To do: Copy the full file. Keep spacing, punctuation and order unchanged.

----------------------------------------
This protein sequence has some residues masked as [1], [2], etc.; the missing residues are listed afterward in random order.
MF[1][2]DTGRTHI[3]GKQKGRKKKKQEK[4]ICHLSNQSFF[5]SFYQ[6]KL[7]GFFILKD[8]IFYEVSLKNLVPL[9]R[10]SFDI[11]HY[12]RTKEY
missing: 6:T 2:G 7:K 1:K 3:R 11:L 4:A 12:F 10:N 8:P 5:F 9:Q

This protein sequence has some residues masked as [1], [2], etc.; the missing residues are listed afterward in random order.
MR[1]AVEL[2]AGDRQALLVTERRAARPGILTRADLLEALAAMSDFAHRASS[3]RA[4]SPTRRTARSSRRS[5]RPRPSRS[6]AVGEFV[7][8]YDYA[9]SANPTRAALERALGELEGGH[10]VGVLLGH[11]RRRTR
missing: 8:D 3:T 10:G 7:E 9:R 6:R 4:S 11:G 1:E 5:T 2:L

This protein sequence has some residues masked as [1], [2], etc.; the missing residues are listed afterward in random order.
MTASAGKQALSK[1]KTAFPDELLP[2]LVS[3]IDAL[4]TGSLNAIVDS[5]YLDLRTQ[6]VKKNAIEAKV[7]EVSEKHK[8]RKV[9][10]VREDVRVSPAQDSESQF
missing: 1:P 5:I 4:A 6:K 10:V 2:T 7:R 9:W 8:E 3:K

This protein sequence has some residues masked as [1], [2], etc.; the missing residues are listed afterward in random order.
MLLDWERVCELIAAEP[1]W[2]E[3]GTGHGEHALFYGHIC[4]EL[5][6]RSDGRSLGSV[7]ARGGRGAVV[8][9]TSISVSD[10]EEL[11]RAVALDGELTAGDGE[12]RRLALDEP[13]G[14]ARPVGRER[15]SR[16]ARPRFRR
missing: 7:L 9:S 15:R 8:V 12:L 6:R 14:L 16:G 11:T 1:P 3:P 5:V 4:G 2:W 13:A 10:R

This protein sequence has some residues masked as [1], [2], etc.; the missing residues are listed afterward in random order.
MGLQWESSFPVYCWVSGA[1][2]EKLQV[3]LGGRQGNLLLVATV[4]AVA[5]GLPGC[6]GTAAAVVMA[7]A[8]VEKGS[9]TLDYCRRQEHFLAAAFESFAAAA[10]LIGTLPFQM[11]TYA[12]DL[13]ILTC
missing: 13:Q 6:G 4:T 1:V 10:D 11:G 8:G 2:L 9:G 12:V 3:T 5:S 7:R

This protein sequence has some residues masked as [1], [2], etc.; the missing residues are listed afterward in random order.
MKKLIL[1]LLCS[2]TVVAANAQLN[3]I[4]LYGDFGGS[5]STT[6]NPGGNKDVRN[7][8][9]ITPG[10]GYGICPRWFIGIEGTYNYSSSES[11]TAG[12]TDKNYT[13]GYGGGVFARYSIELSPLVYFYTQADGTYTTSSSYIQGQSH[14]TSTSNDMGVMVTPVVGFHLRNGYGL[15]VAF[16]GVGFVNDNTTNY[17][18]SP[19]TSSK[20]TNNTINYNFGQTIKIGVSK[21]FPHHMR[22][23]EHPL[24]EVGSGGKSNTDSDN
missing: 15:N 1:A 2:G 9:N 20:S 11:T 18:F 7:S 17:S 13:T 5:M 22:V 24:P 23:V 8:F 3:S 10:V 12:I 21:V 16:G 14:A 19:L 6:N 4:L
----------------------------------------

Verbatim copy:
This protein sequence has some residues masked as [1], [2], etc.; the missing residues are listed afterward in random order.
MF[1][2]DTGRTHI[3]GKQKGRKKKKQEK[4]ICHLSNQSFF[5]SFYQ[6]KL[7]GFFILKD[8]IFYEVSLKNLVPL[9]R[10]SFDI[11]HY[12]RTKEY
missing: 6:T 2:G 7:K 1:K 3:R 11:L 4:A 12:F 10:N 8:P 5:F 9:Q

This protein sequence has some residues masked as [1], [2], etc.; the missing residues are listed afterward in random order.
MR[1]AVEL[2]AGDRQALLVTERRAARPGILTRADLLEALAAMSDFAHRASS[3]RA[4]SPTRRTARSSRRS[5]RPRPSRS[6]AVGEFV[7][8]YDYA[9]SANPTRAALERALGELEGGH[10]VGVLLGH[11]RRRTR
missing: 8:D 3:T 10:G 7:E 9:R 6:R 4:S 11:G 1:E 5:T 2:L

This protein sequence has some residues masked as [1], [2], etc.; the missing residues are listed afterward in random order.
MTASAGKQALSK[1]KTAFPDELLP[2]LVS[3]IDAL[4]TGSLNAIVDS[5]YLDLRTQ[6]VKKNAIEAKV[7]EVSEKHK[8]RKV[9][10]VREDVRVSPAQDSESQF
missing: 1:P 5:I 4:A 6:K 10:V 2:T 7:R 9:W 8:E 3:K

This protein sequence has some residues masked as [1], [2], etc.; the missing residues are listed afterward in random order.
MLLDWERVCELIAAEP[1]W[2]E[3]GTGHGEHALFYGHIC[4]EL[5][6]RSDGRSLGSV[7]ARGGRGAVV[8][9]TSISVSD[10]EEL[11]RAVALDGELTAGDGE[12]RRLALDEP[13]G[14]ARPVGRER[15]SR[16]ARPRFRR
missing: 7:L 9:S 15:R 8:V 12:L 6:R 14:L 16:G 11:T 1:P 3:P 5:V 4:G 2:W 13:A 10:R

This protein sequence has some residues masked as [1], [2], etc.; the missing residues are listed afterward in random order.
MGLQWESSFPVYCWVSGA[1][2]EKLQV[3]LGGRQGNLLLVATV[4]AVA[5]GLPGC[6]GTAAAVVMA[7]A[8]VEKGS[9]TLDYCRRQEHFLAAAFESFAAAA[10]LIGTLPFQM[11]TYA[12]DL[13]ILTC
missing: 13:Q 6:G 4:T 1:V 10:D 11:G 8:G 2:L 9:G 12:V 3:T 5:S 7:R

This protein sequence has some residues masked as [1], [2], etc.; the missing residues are listed afterward in random order.
MKKLIL[1]LLCS[2]TVVAANAQLN[3]I[4]LYGDFGGS[5]STT[6]NPGGNKDVRN[7][8][9]ITPG[10]GYGICPRWFIGIEGTYNYSSSES[11]TAG[12]TDKNYT[13]GYGGGVFARYSIELSPLVYFYTQADGTYTTSSSYIQGQSH[14]TSTSNDMGVMVTPVVGFHLRNGYGL[15]VAF[16]GVGFVNDNTTNY[17][18]SP[19]TSSK[20]TNNTINYNFGQTIKIGVSK[21]FPHHMR[22][23]EHPL[24]EVGSGGKSNTDSDN
missing: 15:N 1:A 2:G 9:N 20:S 11:T 18:F 7:S 17:S 13:T 5:M 22:V 24:P 23:V 8:F 3:S 10:V 12:I 21:V 16:G 14:A 19:L 6:N 4:L